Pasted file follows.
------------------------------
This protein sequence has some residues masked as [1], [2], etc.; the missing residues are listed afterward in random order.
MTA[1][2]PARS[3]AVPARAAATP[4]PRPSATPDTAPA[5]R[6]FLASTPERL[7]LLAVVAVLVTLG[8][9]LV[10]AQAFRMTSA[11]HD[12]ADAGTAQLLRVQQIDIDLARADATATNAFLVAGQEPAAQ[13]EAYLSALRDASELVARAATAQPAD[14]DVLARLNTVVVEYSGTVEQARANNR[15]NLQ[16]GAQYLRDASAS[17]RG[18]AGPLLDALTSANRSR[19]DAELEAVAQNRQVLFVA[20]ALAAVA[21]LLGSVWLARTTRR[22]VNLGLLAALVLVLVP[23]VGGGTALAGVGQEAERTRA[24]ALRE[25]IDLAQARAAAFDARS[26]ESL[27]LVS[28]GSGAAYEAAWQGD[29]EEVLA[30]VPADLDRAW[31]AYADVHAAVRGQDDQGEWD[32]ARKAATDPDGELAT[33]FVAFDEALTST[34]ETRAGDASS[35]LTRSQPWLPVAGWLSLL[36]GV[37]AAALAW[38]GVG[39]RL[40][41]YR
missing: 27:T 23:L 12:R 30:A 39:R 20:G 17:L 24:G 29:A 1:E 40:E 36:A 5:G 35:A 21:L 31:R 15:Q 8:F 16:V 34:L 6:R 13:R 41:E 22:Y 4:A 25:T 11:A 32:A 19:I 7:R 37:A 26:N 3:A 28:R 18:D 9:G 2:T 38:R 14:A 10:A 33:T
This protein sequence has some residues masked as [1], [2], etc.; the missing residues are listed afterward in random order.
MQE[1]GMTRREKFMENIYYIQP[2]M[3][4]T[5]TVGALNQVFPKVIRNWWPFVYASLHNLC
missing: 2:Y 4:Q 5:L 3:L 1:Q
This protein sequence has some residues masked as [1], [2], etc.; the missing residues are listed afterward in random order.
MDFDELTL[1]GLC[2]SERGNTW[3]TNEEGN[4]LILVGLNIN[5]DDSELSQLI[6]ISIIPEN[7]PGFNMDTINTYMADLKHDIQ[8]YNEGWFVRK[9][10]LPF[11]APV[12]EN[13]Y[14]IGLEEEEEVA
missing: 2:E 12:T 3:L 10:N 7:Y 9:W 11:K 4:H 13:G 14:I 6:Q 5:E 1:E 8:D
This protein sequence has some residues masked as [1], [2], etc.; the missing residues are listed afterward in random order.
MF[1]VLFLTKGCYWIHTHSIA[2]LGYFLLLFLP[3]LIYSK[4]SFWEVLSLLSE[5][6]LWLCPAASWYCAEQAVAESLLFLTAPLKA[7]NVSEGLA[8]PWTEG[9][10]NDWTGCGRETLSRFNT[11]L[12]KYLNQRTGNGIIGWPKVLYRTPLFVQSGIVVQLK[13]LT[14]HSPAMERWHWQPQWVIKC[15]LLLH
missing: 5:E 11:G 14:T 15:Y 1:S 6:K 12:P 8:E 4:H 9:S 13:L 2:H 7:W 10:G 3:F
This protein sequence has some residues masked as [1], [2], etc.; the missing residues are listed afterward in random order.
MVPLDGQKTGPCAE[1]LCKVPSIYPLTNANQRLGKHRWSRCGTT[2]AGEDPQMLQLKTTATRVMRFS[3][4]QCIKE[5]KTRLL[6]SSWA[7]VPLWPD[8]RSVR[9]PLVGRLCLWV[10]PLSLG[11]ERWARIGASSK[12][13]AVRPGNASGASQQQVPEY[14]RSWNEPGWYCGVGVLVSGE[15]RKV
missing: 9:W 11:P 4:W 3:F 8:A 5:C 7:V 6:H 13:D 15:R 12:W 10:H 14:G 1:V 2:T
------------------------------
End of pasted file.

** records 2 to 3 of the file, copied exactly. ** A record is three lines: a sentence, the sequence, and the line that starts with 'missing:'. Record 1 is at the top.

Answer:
This protein sequence has some residues masked as [1], [2], etc.; the missing residues are listed afterward in random order.
MQE[1]GMTRREKFMENIYYIQP[2]M[3][4]T[5]TVGALNQVFPKVIRNWWPFVYASLHNLC
missing: 2:Y 4:Q 5:L 3:L 1:Q
This protein sequence has some residues masked as [1], [2], etc.; the missing residues are listed afterward in random order.
MDFDELTL[1]GLC[2]SERGNTW[3]TNEEGN[4]LILVGLNIN[5]DDSELSQLI[6]ISIIPEN[7]PGFNMDTINTYMADLKHDIQ[8]YNEGWFVRK[9][10]LPF[11]APV[12]EN[13]Y[14]IGLEEEEEVA
missing: 2:E 12:T 3:L 10:N 7:Y 9:W 11:K 4:H 13:G 14:I 6:Q 5:E 1:E 8:D